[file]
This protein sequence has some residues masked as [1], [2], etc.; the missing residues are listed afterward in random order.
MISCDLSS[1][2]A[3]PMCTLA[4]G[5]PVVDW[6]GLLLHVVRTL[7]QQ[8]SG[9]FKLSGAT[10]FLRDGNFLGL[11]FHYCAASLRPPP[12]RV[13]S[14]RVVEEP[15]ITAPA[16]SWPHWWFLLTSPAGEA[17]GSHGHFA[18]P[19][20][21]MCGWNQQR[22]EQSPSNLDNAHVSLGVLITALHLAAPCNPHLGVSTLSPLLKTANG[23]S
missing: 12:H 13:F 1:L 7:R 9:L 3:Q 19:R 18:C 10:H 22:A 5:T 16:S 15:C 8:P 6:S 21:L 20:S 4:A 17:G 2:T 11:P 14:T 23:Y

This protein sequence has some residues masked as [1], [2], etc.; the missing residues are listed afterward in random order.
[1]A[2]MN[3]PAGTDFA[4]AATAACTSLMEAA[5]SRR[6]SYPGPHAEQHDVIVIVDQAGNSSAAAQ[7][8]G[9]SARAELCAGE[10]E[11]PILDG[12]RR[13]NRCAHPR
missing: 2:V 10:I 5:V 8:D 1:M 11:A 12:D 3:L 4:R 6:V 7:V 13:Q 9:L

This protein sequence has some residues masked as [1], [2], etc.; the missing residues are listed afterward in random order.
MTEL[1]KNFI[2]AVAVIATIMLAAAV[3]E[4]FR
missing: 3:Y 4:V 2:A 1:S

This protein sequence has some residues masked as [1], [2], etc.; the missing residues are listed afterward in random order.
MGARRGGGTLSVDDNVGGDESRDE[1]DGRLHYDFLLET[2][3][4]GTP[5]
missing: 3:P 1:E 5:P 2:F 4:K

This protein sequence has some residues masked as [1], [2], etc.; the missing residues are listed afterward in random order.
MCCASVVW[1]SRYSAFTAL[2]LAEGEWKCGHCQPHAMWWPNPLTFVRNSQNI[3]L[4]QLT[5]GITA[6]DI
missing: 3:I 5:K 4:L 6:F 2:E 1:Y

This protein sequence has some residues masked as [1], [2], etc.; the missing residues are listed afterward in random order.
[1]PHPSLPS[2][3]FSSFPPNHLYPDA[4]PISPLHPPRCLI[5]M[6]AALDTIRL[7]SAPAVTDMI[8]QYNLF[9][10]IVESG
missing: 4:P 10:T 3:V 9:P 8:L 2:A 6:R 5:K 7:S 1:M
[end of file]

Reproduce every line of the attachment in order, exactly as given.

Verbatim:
This protein sequence has some residues masked as [1], [2], etc.; the missing residues are listed afterward in random order.
MISCDLSS[1][2]A[3]PMCTLA[4]G[5]PVVDW[6]GLLLHVVRTL[7]QQ[8]SG[9]FKLSGAT[10]FLRDGNFLGL[11]FHYCAASLRPPP[12]RV[13]S[14]RVVEEP[15]ITAPA[16]SWPHWWFLLTSPAGEA[17]GSHGHFA[18]P[19][20][21]MCGWNQQR[22]EQSPSNLDNAHVSLGVLITALHLAAPCNPHLGVSTLSPLLKTANG[23]S
missing: 12:H 13:F 1:L 7:R 9:L 3:Q 19:R 18:C 10:H 22:A 5:T 16:S 15:C 8:P 6:S 21:L 20:S 4:A 17:G 2:T 11:P 14:T 23:Y

This protein sequence has some residues masked as [1], [2], etc.; the missing residues are listed afterward in random order.
[1]A[2]MN[3]PAGTDFA[4]AATAACTSLMEAA[5]SRR[6]SYPGPHAEQHDVIVIVDQAGNSSAAAQ[7][8]G[9]SARAELCAGE[10]E[11]PILDG[12]RR[13]NRCAHPR
missing: 2:V 10:I 5:V 8:D 1:M 11:A 12:D 3:L 4:R 6:V 7:V 13:Q 9:L

This protein sequence has some residues masked as [1], [2], etc.; the missing residues are listed afterward in random order.
MTEL[1]KNFI[2]AVAVIATIMLAAAV[3]E[4]FR
missing: 3:Y 4:V 2:A 1:S

This protein sequence has some residues masked as [1], [2], etc.; the missing residues are listed afterward in random order.
MGARRGGGTLSVDDNVGGDESRDE[1]DGRLHYDFLLET[2][3][4]GTP[5]
missing: 3:P 1:E 5:P 2:F 4:K

This protein sequence has some residues masked as [1], [2], etc.; the missing residues are listed afterward in random order.
MCCASVVW[1]SRYSAFTAL[2]LAEGEWKCGHCQPHAMWWPNPLTFVRNSQNI[3]L[4]QLT[5]GITA[6]DI
missing: 3:I 5:K 4:L 6:F 2:E 1:Y

This protein sequence has some residues masked as [1], [2], etc.; the missing residues are listed afterward in random order.
[1]PHPSLPS[2][3]FSSFPPNHLYPDA[4]PISPLHPPRCLI[5]M[6]AALDTIRL[7]SAPAVTDMI[8]QYNLF[9][10]IVESG
missing: 4:P 10:T 3:V 9:P 8:L 2:A 6:R 5:K 7:S 1:M